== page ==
Shutzenfest Property
240 West Main Street,
Stuebgen Property

In 1848 Christian STUEBGEN established a hotel on the site of the Saxonburg Library. It had several landlords. In 1866 Henry STUEBGEN sold the building and ground to Joseph KOHNFELDER. The old house burned in 1868, and the same year KOHNFELDER erected  a large brick hotel building run as the Saxonburg Hotel and Roebling Hotel. In 1919 the Berger family bought the Hotel and built the current building tearing down the old hotel.

246/248 West Main Street, Kohnfelder Property

During the period of the American Civil War 1861-1865 there was a national income tax instituted to fund the war. It was during this period the property known today as the Kohnfelder property changed ownership often. Joseph and Pauline Kohnfelder purchased the property on both sides of West Main Street from Henry Stuebgen in 1866 and retained ownership until 1907.
ANDREW DRESHER was a native of Saxony, Germany, born in 1813, there married Fredericka SENGLE, a native of the same place, and came to Saxonburg, Butler County, in 1836. They had a family of three children when they came to this county, and three were born after their coming. Their names are as follows: Christina, who married Henry MUDER; Hannah, who married Henry EDGAR; Henry; William; Pauline born 1840, the wife of Joseph KOHNFELDER, and Harmon, deceased. Mr. DRESHER was a carpenter, and followed that business until his death, in 1862. His wife survived him until 1886. They were among the organizers of the German Lutheran Church at Saxonburg. There are no photos of Pauline but Christina Kohnfelder Muder was her sister.

At this time little is known about the beginnings of Joseph Kohfelder other than he was born in Bavaria in 1833 and died 1893. Joseph however was quite active in Saxonburg. In 1872 Joseph Kohnfelder was burgess of Saxonburg. Thereafter he often served on Borough Council. He was a charter member of the Herder Lodge, # 279 of the Knights of Phithius that was instituted December 29, 1870.

He established the Marksman Company
of Saxonburg, PA. This organization held
one of the 2 official Shutzenfest
competitions in Saxonburg from
September 17, 1853 through August 24,
1883. Kohnfelder’s was also used for
target practice.

Pauline was one of 4 godparents of Wilhelm Herman Knoch son of Amelia Roebling Knoch and Herman Knoch. Joseph was a witness to Alfred Joseph Amos Knoch’s baptism child of Herman and Amelia. Pauline and Joseph were godparents down the generations of Knoch children which indicates they were close friends with the Knoch family. Amelia was niece to John Roebling designer and builder of the Brooklyn Bridge. She was the daughter of Karl Roebling John's brother.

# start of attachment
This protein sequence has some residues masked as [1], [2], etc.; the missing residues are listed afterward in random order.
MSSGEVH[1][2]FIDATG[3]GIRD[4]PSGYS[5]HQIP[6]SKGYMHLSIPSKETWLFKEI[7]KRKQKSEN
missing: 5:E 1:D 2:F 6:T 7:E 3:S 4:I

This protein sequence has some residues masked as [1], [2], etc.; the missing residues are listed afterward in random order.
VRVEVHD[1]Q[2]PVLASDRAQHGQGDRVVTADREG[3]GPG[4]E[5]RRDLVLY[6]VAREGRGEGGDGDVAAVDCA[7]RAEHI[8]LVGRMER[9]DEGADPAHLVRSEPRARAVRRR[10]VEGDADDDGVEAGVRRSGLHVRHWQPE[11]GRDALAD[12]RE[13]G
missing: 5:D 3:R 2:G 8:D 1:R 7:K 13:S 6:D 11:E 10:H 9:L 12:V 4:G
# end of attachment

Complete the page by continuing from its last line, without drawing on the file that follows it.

Kohnfelder children in census 1880;
KOHNFELDER Albert 8 306B Saxonburg Boro KOHNFELDER Henry 3 306B Saxonburg Boro KOHNFELDER Odelia 12 306B Saxonburg Boro KOHNFELDER William 10


The Kohnfelder property was used by the Marksman Company of Saxonburg, PA for its official competitions September 17, 1853 through August 24, 1883. Kohnfelder’s was also used for target practice. The purpose of the Marksman Company was to perpetuate the skills involved in competitive sharp shooting. Membership dues were five cents monthly. Contestants shot toward Water Street which was 300 yards away, but it is not known how far the shooters were from the targets. The big annual shooting match was every August and lasted for four days.

The festivals featured four types of competitive shooting: target, star, deer, and kings. Each category of competition was awarded a prize. The man and woman with the highest scores were crowned king and queen of the Marksman Company and retained these titles for a year at which time a new king and queen were crowned. In September of each year, the company held a pig shoot. The prize was a pig which was roasted and eaten at the king's ball.

Ralph Goldinger in his book "Saxonburg and It's Neighbors" tells this story about Joseph.

"One particularly interesting item is found in the 1870 minutes. The meeting was to be held at Joseph Kohnfelder's place as usual. Kohnfelder, however, was "sick" with sheep head's fever (sheep's head is a card game, so he was playing cards instead of attending the meeting even though he was the host) and the minutes read that no one was present at roll call. That year's festival came off as scheduled in spite of the problem." For the rules of the game search

Saxonburg Knights of Phithius Building
215 West Main Street
These shoots were not limited to men. Women were also permitted to compete. In fact, Mrs. F. Starke was such a good shot that the men preferred not to compete against her. No Photos are available of Mrs. F. Starke but this is one of her daughter Lulu.

Most folks owned both sides of Main Street in the early days of Saxonburg. The Kohnfelder's were no different. They owned the property at 251 West Main Street which is currently Rowe's Tavern.
Add this page to your favorites.
email me